University at Buffalo: Reporter

"UB International"

Dunnett describes global leadership

News Services Editor

When the University at Buffalo began to export its higher education programs overseas in the early 1970s, it was one of only a handful of American universities to respond to the anticipated educational demand abroad.

In 1997, UB is one of the leaders in international education, to the benefit of not only those countries and students who participate in the university's programs, but to the Western New York economy.

"We have a presence in more than 60 nations worldwide," Stephen C. Dunnett, vice provost for international education, told close to 100 people attending the March 13 UB at Sunrise program, "and UB is one of the top 30 universities in the United States in foreign student enrollment."

Under Dunnett's leadership, the multi-faceted UB program in international education has grown rapidly and solidly, with emphasis on Eastern Europe, the Pacific Rim and NAFTA nations. He has earned recognition by the international education community as one of its most distinguished and forward-thinking leaders.

Dunnett said that UB's overseas presence today focuses by design on the Pacific Rim region. "I don't think that any American university has as many relationships with Asia than does UB," he added, "and that includes universities in California." Between its English Language Institute and its faculties and professional schools, Dunnett noted, UB has produced thousands of overseas graduates, some of whom hold very high positions in their governments and business communities. There are thousands of UB alumni abroad-1,500 in Taiwan alone.

Dunnett said American higher education is recognized everywhere as being a very good bargain for consumers. He stressed that it's also a good bargain for those who provide it, since more than 99 percent of foreign students pay for their own education or are sponsored by their governments or international agencies.

American programs in higher education bring billions of foreign dollars into the U.S. economy. The U.S. Commerce Department last year added higher education to its list of export industries and estimated its economic impact at $7 billion a year. Dunnett said foreign students enrolled at UB and other area colleges contribute more than $25 million every year to the Western New York economy, spending it on housing, food, clothing, entertainment and educational services.

Dunnett presented a history of UB's wide-ranging international programs, which range from the traditional junior year abroad to entire overseas campuses, faculty-exchange programs, engineering and management degree programs-many of which are linked to UB's enormously successful English Language Institute (ELI), which serves as a model for similar programs all over the world.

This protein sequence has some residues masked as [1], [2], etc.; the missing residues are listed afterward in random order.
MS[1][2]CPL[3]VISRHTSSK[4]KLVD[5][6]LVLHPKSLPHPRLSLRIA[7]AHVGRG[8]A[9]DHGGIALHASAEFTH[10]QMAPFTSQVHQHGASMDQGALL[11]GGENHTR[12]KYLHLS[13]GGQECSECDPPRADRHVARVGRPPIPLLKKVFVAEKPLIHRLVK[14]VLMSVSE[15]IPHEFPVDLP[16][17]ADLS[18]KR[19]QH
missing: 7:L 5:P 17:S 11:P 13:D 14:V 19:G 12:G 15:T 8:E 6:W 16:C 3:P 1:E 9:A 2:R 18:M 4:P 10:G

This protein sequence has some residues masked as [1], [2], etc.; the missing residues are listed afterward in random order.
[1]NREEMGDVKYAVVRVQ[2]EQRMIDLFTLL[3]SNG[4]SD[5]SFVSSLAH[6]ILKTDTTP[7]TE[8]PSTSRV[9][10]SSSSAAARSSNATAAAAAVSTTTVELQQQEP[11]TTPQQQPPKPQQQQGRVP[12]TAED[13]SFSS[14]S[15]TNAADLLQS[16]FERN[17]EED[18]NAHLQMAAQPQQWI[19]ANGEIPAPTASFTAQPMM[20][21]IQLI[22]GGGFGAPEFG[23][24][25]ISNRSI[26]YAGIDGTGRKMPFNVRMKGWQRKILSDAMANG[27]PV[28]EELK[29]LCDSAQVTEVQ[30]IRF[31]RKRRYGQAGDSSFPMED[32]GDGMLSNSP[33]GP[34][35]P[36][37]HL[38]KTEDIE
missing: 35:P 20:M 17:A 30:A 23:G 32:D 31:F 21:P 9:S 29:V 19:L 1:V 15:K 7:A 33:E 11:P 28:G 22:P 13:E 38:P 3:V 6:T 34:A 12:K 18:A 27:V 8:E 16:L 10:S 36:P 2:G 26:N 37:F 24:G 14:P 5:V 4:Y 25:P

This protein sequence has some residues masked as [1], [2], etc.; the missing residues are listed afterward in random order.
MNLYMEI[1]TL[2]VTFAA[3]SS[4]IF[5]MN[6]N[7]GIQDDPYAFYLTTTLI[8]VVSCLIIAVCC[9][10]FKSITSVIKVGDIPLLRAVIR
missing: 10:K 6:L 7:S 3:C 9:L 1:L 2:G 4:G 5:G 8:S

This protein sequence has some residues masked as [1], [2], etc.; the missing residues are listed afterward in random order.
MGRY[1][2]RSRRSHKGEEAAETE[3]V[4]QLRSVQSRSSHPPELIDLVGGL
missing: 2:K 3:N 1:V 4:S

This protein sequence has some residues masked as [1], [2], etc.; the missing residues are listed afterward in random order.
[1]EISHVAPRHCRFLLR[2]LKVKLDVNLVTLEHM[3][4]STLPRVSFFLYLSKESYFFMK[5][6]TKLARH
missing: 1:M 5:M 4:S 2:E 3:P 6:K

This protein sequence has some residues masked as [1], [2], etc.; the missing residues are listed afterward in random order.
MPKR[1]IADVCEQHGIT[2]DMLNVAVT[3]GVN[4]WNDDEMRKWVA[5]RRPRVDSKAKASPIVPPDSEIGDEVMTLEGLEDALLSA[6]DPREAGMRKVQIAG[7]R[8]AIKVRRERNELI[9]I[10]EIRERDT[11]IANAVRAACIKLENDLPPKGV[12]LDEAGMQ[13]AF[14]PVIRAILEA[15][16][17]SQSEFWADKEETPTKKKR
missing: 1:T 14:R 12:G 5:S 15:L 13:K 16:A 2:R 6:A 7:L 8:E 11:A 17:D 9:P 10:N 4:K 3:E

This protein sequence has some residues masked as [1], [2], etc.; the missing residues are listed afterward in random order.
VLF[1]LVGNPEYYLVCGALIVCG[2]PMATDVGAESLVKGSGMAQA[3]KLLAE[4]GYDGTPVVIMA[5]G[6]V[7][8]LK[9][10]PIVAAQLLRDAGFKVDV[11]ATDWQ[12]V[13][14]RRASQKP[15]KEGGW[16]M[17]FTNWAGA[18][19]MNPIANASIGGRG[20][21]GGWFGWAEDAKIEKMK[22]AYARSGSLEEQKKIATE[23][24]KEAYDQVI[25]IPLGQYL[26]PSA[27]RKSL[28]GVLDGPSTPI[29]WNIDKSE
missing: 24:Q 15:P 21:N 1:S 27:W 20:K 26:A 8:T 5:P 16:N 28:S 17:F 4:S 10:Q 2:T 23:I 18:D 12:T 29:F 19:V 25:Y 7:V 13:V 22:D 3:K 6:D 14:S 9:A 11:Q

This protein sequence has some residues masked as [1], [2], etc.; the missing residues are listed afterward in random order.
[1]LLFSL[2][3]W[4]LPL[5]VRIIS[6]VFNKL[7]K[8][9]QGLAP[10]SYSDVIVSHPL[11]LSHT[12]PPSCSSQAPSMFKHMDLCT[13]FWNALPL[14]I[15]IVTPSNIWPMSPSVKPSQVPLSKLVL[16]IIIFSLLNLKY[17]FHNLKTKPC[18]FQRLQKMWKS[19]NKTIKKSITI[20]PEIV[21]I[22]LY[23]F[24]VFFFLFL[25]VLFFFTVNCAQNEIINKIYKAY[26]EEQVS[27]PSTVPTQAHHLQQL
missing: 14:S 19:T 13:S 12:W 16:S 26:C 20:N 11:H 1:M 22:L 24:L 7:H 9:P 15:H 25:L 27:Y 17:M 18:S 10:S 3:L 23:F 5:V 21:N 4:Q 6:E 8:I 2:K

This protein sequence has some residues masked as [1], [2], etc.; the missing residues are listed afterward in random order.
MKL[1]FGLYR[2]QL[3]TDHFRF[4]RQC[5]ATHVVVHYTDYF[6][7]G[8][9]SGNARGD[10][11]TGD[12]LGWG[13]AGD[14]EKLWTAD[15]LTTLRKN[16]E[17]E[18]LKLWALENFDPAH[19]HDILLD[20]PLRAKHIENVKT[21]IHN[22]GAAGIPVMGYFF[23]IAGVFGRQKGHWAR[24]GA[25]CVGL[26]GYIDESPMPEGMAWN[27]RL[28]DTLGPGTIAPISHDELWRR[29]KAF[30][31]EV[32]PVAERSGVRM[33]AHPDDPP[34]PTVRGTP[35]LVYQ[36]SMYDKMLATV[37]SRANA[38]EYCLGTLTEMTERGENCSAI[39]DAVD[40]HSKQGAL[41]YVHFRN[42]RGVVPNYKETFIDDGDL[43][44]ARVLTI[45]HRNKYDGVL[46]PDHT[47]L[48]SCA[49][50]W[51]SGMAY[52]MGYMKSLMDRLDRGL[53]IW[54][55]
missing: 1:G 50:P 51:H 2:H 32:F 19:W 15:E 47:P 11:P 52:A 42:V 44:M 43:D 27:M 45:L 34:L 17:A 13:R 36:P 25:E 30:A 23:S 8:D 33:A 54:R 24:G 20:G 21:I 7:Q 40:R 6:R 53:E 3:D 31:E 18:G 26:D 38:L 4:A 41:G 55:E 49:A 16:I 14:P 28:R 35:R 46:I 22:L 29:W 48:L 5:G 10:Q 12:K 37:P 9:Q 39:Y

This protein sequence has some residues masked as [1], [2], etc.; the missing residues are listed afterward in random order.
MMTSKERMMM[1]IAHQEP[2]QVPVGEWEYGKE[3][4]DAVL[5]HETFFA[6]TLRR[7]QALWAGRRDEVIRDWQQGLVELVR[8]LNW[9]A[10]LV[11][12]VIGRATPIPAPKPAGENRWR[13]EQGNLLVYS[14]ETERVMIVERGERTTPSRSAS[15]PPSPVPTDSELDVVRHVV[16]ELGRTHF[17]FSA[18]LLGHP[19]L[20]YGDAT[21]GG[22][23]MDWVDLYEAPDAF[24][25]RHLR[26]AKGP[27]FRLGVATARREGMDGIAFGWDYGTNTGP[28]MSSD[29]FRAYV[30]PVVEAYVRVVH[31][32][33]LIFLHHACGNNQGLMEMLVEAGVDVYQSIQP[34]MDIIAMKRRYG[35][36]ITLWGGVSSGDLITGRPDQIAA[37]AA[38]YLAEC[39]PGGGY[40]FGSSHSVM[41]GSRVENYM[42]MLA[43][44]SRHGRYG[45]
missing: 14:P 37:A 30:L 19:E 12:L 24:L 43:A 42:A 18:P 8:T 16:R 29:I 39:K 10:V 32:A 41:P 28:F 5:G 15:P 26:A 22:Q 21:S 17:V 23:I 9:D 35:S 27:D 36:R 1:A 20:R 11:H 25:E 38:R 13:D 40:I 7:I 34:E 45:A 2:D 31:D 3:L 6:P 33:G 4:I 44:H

He outlined the extensive UB programs in Asia operated through the ELI and schools of dental medicine, medicine and biomedical sciences, management and engineering. He emphasized UB's strong presence in China, Malaysia, Singapore, Japan, Malaysia, Taiwan and Thailand and discussed new study-abroad programs in Vietnam and one under development in India.

Dunnett said future overseas programs will continue to focus on three target areas: Asia, Eastern Europe and the NAFTA nations. "Our presence is very strong in Eastern Europe," he said, noting the large, USIA-funded graduate program in business management UB is helping to establish in Latvia, the extensive exchange program with Poland's Jagiellonian University, management programs with universities in Hungary and programs in Bosnia cooperatively run by Western New York physicians and the ELI.

Programs in the western hemisphere include those in Costa Rica, Venezuela, Mexico, Brazil and Paraguay. Dunnett said new programs are under discussion for Cuba, Argentina and Brasilia, Brazil's capital.

He noted that UB recently signed a memorandum of agreement with the University of the West Cape in South Africa and hopes to develop programs with West African universities and nations when the political stability of those nations permits.

"Our goal now," he said, "is to globalize the UB campus and get many more UB students overseas, not only for that junior year abroad, but for internships. We want further development of our Asian, East European and African studies programs and more exchange programs with those regions.

We'd like to see a greater variety of foreign language taken up by our students-Spanish, Japanese, Chinese, Korean, Vietnamese and German, in particular," he said. "Today, college graduates need a practical knowledge of the international scene and an appreciation of the values and customs of other cultures if they're to be competitive in the job market."

Dunnett said the university also would like to see more faculty networking overseas and more possibilities for international collaboration and research. "We'll continue our overseas alumni development really pays off because alumni promote our programs and they are aggressive recruiters."


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